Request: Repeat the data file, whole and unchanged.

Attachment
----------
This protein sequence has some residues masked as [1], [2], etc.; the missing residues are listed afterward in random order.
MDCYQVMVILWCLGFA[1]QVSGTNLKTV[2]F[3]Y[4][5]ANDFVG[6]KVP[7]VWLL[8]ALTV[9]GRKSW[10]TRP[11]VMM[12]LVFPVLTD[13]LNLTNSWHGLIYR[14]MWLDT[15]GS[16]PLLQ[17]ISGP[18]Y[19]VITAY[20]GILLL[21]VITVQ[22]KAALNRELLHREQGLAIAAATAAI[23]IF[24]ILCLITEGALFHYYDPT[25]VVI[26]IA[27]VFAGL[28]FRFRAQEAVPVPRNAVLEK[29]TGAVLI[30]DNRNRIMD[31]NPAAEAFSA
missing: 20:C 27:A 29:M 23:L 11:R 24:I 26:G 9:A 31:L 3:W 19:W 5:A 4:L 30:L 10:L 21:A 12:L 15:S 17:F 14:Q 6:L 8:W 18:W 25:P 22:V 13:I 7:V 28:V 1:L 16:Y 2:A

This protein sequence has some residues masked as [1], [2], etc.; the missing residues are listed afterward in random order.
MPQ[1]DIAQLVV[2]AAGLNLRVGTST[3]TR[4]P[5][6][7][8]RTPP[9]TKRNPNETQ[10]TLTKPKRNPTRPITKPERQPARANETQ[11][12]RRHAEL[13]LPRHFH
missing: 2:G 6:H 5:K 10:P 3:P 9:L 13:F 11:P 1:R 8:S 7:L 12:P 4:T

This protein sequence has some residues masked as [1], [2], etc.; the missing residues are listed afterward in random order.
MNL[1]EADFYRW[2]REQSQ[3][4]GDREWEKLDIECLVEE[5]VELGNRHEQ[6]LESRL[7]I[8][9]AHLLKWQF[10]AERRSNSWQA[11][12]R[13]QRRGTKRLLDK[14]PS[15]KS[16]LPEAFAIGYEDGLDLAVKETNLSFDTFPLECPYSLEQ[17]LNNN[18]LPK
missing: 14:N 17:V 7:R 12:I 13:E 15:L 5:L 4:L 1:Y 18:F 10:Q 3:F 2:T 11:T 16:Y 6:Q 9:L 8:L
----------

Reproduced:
This protein sequence has some residues masked as [1], [2], etc.; the missing residues are listed afterward in random order.
MDCYQVMVILWCLGFA[1]QVSGTNLKTV[2]F[3]Y[4][5]ANDFVG[6]KVP[7]VWLL[8]ALTV[9]GRKSW[10]TRP[11]VMM[12]LVFPVLTD[13]LNLTNSWHGLIYR[14]MWLDT[15]GS[16]PLLQ[17]ISGP[18]Y[19]VITAY[20]GILLL[21]VITVQ[22]KAALNRELLHREQGLAIAAATAAI[23]IF[24]ILCLITEGALFHYYDPT[25]VVI[26]IA[27]VFAGL[28]FRFRAQEAVPVPRNAVLEK[29]TGAVLI[30]DNRNRIMD[31]NPAAEAFSA
missing: 20:C 27:A 29:M 23:L 11:R 24:I 26:G 9:A 31:L 3:W 19:W 5:A 4:L 30:L 10:L 21:A 12:L 15:S 17:F 14:Q 6:L 8:W 18:W 25:P 22:V 13:I 7:V 28:V 1:L 16:Y 2:A

This protein sequence has some residues masked as [1], [2], etc.; the missing residues are listed afterward in random order.
MPQ[1]DIAQLVV[2]AAGLNLRVGTST[3]TR[4]P[5][6][7][8]RTPP[9]TKRNPNETQ[10]TLTKPKRNPTRPITKPERQPARANETQ[11][12]RRHAEL[13]LPRHFH
missing: 2:G 6:H 5:K 10:P 3:P 9:L 13:F 11:P 1:R 8:S 7:L 12:P 4:T

This protein sequence has some residues masked as [1], [2], etc.; the missing residues are listed afterward in random order.
MNL[1]EADFYRW[2]REQSQ[3][4]GDREWEKLDIECLVEE[5]VELGNRHEQ[6]LESRL[7]I[8][9]AHLLKWQF[10]AERRSNSWQA[11][12]R[13]QRRGTKRLLDK[14]PS[15]KS[16]LPEAFAIGYEDGLDLAVKETNLSFDTFPLECPYSLEQ[17]LNNN[18]LPK
missing: 14:N 17:V 7:R 12:I 13:E 15:L 5:L 4:L 1:Y 18:F 10:Q 3:F 2:T 11:T 16:Y 6:Q 9:L 8:L